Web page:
Early April Easter Makes for Packed Greek Calendar
April 9, 2007
Orthodox Easter in early April has a way of throwing things out of whack. While itís convenient to have it on the same day as everyone else for a change, thereís something to be said about having some time between Greek Independence Day, Palm Sunday and Easter, which this year fell on three successive Sundays. Finding a balance between our everyday routines as Greek-Americans in DC and these special occasions seemed especially difficult this year making us miss a later Easter.
Two weeks ago we were celebrating Greek Independence Day at the Parade in Greektown in Baltimore. This was the first time in recent memory that the Parade was actually held on March 25th or even on the same weekend, and the best weather that the parade had probably ever enjoyed Ė 70 degrees and sunny. There was a great turnout of spectators spanning over five blocks in Greektown to watch a collection of churches, AHEPA Chapters, Greek regional societies (Baltimore has some societies from parts of Greece that donít regularly come to mind) and other Greek groups from across the Mid-Atlantic region, with some other parade-seasoned non-Greek groups adding much needed spectacle and volume to the festivities. (There was a Chinese group using the parade as a tune up to the upcoming Cherry Blossom Festival.)
Those who didnít make it up to the Parade had the traditional Greek Independence Day options in DC to choose from that day, the annual reception at the Greek Embassy and the Prometheas sponsored event at St. George in Bethesda. Later in the week, there was the Congressional Salute to Greek Independence Day on Capitol Hill. Two of the three newest Greek-American members of Congress, Gus Bilirakis of Florida, and Zack Space of Ohio made brief appearances before Greek Economy and Finance Minister George Alogoskoufis arrived and said a few words on the occasion of Greek Independence Day. It was surprising to see just how many Greeks young adults work on the Hill in various positions for both Greek and non-Greeks alike.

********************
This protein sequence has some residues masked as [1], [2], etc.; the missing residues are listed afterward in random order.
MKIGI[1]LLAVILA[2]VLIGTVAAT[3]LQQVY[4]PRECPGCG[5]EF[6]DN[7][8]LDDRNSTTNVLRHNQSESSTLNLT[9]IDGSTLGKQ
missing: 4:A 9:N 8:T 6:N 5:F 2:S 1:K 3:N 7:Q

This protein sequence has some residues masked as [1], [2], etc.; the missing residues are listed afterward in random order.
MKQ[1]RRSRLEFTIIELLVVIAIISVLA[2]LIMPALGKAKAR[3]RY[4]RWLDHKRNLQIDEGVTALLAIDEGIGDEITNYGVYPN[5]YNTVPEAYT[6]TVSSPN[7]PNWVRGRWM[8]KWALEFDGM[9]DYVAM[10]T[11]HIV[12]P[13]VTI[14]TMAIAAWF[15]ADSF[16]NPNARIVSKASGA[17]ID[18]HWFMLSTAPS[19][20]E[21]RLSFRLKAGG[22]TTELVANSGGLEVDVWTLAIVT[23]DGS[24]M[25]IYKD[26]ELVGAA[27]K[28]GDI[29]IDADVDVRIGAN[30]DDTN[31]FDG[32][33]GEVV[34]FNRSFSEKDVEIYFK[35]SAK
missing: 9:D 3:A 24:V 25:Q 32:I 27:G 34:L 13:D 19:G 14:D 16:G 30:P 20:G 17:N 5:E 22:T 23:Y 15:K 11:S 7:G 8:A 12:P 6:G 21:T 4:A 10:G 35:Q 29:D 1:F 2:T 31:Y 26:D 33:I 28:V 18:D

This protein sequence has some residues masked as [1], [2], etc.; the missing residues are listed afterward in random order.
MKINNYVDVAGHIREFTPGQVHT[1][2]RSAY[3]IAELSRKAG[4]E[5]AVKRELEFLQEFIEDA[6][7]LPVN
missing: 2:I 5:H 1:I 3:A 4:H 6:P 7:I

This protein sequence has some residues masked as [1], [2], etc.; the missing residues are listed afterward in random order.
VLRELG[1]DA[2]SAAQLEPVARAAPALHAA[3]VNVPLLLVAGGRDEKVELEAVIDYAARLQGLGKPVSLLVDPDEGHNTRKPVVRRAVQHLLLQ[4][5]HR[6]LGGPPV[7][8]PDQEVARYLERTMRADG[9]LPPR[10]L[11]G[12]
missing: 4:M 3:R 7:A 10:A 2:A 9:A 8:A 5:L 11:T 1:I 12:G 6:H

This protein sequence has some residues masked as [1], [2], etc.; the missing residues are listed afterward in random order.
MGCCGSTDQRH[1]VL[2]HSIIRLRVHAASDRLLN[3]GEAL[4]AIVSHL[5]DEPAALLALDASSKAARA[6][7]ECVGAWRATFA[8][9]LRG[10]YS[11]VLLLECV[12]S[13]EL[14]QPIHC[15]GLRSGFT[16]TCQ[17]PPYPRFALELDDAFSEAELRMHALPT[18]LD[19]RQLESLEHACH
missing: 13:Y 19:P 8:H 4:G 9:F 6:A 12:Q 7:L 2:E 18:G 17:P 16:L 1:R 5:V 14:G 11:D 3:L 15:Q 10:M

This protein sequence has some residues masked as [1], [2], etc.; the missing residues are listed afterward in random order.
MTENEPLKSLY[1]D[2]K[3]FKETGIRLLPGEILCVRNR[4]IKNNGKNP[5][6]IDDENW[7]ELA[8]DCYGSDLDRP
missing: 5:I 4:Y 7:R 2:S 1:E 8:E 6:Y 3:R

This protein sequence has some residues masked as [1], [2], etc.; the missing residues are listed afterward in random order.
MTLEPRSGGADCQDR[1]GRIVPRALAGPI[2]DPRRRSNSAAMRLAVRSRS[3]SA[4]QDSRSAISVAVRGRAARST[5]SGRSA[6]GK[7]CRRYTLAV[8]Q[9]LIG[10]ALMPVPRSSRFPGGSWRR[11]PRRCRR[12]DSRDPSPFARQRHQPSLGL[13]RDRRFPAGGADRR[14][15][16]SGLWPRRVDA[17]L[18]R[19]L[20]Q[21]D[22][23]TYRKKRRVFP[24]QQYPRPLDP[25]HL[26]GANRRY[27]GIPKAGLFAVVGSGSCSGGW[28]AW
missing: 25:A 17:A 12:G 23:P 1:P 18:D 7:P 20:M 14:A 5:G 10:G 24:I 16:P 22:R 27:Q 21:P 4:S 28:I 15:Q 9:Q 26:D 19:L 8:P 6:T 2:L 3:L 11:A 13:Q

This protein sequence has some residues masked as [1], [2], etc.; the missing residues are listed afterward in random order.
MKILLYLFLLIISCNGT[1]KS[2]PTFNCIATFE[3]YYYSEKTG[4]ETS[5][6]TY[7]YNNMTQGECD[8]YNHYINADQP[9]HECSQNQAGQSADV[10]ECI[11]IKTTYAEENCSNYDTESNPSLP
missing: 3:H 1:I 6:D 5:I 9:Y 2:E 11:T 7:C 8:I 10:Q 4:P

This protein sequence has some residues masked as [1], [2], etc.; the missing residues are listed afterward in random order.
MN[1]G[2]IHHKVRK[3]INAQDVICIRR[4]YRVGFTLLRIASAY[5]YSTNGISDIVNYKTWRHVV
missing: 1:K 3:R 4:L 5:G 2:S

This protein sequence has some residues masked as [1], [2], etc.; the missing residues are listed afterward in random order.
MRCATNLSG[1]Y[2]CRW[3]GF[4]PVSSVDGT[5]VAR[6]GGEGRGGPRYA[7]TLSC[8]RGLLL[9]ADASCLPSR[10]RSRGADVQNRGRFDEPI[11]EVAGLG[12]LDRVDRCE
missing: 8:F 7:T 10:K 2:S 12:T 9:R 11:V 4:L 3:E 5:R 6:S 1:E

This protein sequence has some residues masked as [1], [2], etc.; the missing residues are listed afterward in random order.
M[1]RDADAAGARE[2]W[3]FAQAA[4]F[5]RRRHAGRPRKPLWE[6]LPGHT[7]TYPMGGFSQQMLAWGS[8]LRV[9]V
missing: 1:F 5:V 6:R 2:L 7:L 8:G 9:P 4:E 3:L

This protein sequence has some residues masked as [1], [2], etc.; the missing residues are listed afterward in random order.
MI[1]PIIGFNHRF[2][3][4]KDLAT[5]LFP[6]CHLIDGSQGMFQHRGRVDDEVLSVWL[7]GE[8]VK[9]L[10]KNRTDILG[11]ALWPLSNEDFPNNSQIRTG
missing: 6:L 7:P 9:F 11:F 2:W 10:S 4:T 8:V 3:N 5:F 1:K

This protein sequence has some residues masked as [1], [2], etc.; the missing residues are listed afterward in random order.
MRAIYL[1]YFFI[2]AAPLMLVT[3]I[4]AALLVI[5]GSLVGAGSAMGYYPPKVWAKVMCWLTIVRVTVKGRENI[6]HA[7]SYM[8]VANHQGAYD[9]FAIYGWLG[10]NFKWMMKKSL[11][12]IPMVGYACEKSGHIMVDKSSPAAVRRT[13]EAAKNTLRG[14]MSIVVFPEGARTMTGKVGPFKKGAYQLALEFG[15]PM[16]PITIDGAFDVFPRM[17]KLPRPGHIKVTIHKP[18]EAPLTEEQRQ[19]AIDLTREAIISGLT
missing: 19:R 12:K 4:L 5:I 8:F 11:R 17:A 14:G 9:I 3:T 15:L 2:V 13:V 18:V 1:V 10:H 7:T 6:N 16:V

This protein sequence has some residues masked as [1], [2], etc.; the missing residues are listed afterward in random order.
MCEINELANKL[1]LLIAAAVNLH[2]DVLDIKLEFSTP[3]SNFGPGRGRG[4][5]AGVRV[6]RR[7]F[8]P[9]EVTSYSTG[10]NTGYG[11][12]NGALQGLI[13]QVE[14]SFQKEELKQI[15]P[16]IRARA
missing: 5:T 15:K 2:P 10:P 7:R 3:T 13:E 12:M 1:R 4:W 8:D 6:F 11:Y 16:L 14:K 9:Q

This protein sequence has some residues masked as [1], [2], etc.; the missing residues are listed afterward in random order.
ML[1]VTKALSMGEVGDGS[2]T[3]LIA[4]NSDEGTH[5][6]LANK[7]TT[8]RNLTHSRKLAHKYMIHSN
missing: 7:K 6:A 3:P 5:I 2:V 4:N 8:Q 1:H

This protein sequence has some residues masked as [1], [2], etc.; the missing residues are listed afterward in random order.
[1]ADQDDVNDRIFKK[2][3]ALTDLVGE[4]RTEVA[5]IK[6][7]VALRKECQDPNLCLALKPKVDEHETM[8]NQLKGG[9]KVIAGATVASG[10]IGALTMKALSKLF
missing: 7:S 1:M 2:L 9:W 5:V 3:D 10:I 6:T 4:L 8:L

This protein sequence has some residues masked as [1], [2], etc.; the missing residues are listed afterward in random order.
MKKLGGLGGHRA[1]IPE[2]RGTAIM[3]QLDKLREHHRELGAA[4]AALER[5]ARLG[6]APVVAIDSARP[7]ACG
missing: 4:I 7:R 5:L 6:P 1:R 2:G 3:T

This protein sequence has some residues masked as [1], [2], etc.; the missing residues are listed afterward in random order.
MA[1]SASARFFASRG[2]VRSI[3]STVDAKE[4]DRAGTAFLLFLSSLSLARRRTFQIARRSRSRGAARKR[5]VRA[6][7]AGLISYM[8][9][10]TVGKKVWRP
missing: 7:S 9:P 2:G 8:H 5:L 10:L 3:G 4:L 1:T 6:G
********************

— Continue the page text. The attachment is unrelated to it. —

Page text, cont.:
Fast forwarding to Holy Week, we always wonder if Eastern and Western Easter coinciding has an effect in increasing attendance amongst Greek-American young adults because Palm Sunday and the services from Wednesday through Saturday night were packed. Those of us in the DC area are used to bad weather on Good Friday even when Easter is in May with rain and wind and sometimes cold weather, but anyone who went outside for the Epitaphio this year was met with almost freezing temperatures. (There was snow on the ground on Saturday morning.) The temperatures were even worse on Saturday night, changing the typical social hour that occurs outside most churches around 12:15, as most everyone rushed to their cars hoping the wind didnít blow out their candles, instead of hanging out and catching up with those they only see twice a year.